One Person – Two Natures

We’ve been considering Matthew 1:18-25.  As much as this passage tells us about Mary and Joseph, the central figure is still Jesus.  Now I would like to focus on what Matthew is conveying about Jesus. 

yeshuaprayershawlIn communication the story as he does, Matthew is subtly by decidedly telling us that Jesus was unique in that He was both the only begotten Son of God and simultaneously the Son of Man.  It is called by theologians the “hypostatic union,” that is, not a mixture of divine and human natures, but a confluence of the two natures that made Jesus fully God and fully man. 

How could this possibly be?

          1.       JESUS, THE SON OF GOD

Matthew carefully shows that Jesus was NOT the biological son of Joseph.  Notice that in the lineage which takes up the first portion of this chapter, the format is uniform —this man begat that man, then that man begat this man …— right up until the end.  At this point, the language shifts:  “Jacob … the father of Joseph, the husband of Mary, of whom was born Jesus, who is called Christ. ” Matt. 1:16

Note how Matthew goes out of his way to avoid saying that Joseph begat Jesus.

Luke does the same thing:  “Now Jesus himself was about thirty years old when he began his ministry. He was the son, so it was thought, of Joseph… ” Luke 3:23

Notice what he is saying and what he is not saying.  Everyone may have supposed that Joseph was Jesus’ father.  For all human intents and purposes, that may have been so.  Joseph raised Jesus from birth.  But even though that is how things appeared, it was not the biological reality. Biologically, Jesus was the Son of God, conceived by the Holy Spirit.

Jesus could not have been Joseph’s son practically, since Mary conceived when she was apart from Joseph.  Nor could He have been Joseph’s son logically, given Joseph’s reaction.  But most importantly, Jesus could not have been Joseph’s son theologically.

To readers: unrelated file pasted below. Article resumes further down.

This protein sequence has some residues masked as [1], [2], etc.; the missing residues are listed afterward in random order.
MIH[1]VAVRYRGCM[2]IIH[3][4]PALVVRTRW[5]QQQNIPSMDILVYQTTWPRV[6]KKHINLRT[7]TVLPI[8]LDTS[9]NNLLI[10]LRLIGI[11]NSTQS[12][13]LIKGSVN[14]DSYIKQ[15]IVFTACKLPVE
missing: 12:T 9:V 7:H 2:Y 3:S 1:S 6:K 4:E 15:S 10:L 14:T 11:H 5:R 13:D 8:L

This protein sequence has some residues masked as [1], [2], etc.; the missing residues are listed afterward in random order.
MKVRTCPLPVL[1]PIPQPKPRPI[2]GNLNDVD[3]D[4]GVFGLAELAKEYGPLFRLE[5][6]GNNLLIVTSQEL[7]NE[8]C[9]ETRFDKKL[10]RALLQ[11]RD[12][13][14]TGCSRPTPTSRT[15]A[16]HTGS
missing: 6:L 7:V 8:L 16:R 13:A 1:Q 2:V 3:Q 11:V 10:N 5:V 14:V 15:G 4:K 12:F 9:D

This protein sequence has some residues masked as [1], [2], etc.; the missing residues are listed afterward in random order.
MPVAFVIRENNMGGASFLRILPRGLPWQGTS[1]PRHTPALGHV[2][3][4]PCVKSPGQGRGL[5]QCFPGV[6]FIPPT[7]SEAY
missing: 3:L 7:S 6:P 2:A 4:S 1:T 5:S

Why?  Because no one could save us from sin who was himself sinful and therefore in need of salvation.  In other words, to save us from sin, one must be sinless.  To be sinless, one must be free from both actual sin and from original sin.  That is, our Savior not only had to live a sinless life, He had to be free from the guilt of Adam’s original sin, and thus He could not be descended from Adam.

The language of Scripture makes very clear that while God has adopted multitudes into His family, He has only one “begotten” Son.  Jesus is the “only begotten Son of God,” free from any taint of human sin and thus able to save us.

Now at the same time Matthew so carefully defines Jesus’ Father, it is also clear that Jesus was “born of a woman.”  Jesus possessed not only the nature of God through His Father, but the nature of humanity through His mother.

                   2.       JESUS, THE SON OF MAN

Jesus may not have been Joseph’s biological son, but He WAS the biological son of Mary.  This is also of great theological significance.  Why?  Because just as only God could remove our sins in any legal or forensic sense, only a man could remove them in a practical sense.

Consider for a moment the sacrificial system of the Old Testament.  An innocent lamb would represent the guilty sinner, and die in the place of a person.  But everyone recognizes that this could never be more than symbolic.  After all, it was a lamb which was sacrificed, not a human.  That lamb had no choice in the matter, this death was forced upon it.   This is why the blood of bulls and goats could never truly take away sin.

But Jesus was different.  Here was a man, one of us, who willingly offered himself as a sacrifice.  This is the point Paul makes in 1 Corinthians 15:21-22:  “For since death came through a man, the resurrection of the dead comes also through a man. For as in Adam all die, so in Christ all will be made alive. ”    1 Cor. 15:21-22

Christ was not a son of Adam, he was a second Adam.  And just as Adam was fully human, so Jesus was fully human.  Everything that was lost in Adam’s sin was regained in Christ.  All that Adam wrecked, Jesus restored.

It is because of this unique way in which the nature of God and the nature of man converge in one person, Jesus, that He is the fulfillment of Isaiah 7:14: “Behold the virgin shall be with child, and shall give birth to a Son, and His name shall be called Immanuel.”

We will talk more about this name next time, but for now, think of how this union of God and man makes Jesus our Immanuel – God with us.

Father, I know my own nature all to well.  When I think of it, I find agreement with Paul: “O, wretched man that I am.”  I praise Your Name for a plan of salvation so incredible that you would become one of us in order to redeem us.

gkr1996 posted at 2009-12-9 Category: Uncategorized